The fall in lending to Ireland’s private sector accelerated in September as banks wrote down loans and increased provisions for bad debts in worsening economic conditions, the Central Bank said yesterday.
This is the fourth successive month of falling credit figures in the current cycle with the first dip of 0.8% recorded in June 2009.
The rate of decline has increased in each of the following months, Central Bank figures show.
Mortgage lending has continued to plummet and was down €14 million in the month, making it the sixth monthly drop in a row, the bank said.
The fall brought the annual rate of growth in mortgage lending down to just 0.3% from 0.8% in August.
Residential mortgages account for 85% of household lending from financial institutions and the €14m fall in September leaves the total of mortgages that are outstanding in the country at €147.9 billion.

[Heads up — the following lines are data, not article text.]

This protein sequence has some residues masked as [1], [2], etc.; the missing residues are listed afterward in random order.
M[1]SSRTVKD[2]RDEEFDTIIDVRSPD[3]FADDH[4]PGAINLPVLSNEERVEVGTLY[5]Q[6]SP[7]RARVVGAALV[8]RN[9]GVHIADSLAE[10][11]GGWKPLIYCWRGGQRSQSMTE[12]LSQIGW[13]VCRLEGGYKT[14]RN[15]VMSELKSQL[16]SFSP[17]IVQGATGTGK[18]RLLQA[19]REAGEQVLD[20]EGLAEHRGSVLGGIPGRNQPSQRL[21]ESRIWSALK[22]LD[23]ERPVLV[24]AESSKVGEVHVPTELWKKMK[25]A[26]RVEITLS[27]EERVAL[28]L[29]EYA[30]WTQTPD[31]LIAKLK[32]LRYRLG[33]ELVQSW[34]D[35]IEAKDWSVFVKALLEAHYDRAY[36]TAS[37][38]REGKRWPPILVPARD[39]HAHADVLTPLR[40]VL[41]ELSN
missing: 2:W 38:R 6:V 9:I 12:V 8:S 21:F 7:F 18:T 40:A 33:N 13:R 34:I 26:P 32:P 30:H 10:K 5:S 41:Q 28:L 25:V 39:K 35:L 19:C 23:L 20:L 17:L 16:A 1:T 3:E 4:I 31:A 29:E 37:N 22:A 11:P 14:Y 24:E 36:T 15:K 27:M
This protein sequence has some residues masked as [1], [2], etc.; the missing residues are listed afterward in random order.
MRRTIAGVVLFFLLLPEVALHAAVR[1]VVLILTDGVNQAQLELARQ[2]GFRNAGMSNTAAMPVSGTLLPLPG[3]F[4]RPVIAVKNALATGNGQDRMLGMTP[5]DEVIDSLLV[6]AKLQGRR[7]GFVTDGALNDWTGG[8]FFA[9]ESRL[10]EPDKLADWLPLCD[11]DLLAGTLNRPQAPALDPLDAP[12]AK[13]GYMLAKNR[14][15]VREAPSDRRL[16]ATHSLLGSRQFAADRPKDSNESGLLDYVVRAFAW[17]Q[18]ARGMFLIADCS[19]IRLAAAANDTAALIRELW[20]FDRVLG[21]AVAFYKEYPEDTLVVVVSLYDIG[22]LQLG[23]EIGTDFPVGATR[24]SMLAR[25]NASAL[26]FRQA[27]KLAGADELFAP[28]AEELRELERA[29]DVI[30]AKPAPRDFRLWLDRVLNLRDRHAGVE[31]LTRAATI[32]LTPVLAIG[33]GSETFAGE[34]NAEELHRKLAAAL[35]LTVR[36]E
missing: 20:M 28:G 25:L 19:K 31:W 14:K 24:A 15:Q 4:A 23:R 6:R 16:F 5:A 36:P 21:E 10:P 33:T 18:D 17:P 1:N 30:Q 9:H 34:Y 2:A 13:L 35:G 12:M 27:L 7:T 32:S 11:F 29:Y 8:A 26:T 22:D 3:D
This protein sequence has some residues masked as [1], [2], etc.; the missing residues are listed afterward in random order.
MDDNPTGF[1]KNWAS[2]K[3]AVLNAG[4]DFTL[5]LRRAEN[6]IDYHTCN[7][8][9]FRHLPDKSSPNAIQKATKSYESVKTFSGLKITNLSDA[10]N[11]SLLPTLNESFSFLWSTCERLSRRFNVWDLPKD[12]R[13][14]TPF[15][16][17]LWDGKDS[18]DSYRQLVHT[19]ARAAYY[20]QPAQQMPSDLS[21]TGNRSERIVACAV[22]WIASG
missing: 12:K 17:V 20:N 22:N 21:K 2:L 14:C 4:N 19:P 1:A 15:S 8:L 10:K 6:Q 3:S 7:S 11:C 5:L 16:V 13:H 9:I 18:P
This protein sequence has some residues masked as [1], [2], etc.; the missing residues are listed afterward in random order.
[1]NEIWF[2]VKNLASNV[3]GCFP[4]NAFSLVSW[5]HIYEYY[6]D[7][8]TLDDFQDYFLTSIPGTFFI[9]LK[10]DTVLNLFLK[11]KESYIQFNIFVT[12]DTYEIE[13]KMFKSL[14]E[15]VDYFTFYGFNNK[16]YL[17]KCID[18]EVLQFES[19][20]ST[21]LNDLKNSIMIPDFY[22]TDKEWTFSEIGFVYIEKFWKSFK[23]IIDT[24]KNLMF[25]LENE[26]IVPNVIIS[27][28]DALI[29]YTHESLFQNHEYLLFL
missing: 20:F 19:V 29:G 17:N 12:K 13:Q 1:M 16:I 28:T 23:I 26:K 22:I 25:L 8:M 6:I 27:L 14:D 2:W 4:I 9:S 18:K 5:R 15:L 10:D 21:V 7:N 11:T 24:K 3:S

The annual rate of change in mortgage lending is now down to just 0.3%, according to the latest figures.
Commenting on the decline in mortgage demand, Rachel Doyle, the director of PIBA Mortgage Services, said this pointed to the “compelling case for urgent measures to defrost lending and restore normal prudent lending practices”.
Unless that issue is tackled, recovery will be needlessly prolonged, she said. Those worst affected are first-time buyers, she said.
“Those who wish to move house are also affected but since they are already property owners the impact is not the same,” she said.
Ms Doyle pointed to the recent EBS/DKM Affordability Index survey showing that the cost of a mortgage will, by December, have dropped by 50% over the past three years.
Last month’s Central Bank figures showed a decline in net mortgage lending in August of €84m, following a €71m drop in July, she said.
“With house prices well back into line with the average industrial wage and interest rates at an historic low and likely to remain so until later next year, urgent action is needed,” said Ms Doyle.
Ms Doyle also said that mortgage holders should now consider fixing their mortgage rates, particularly for periods of five years or more.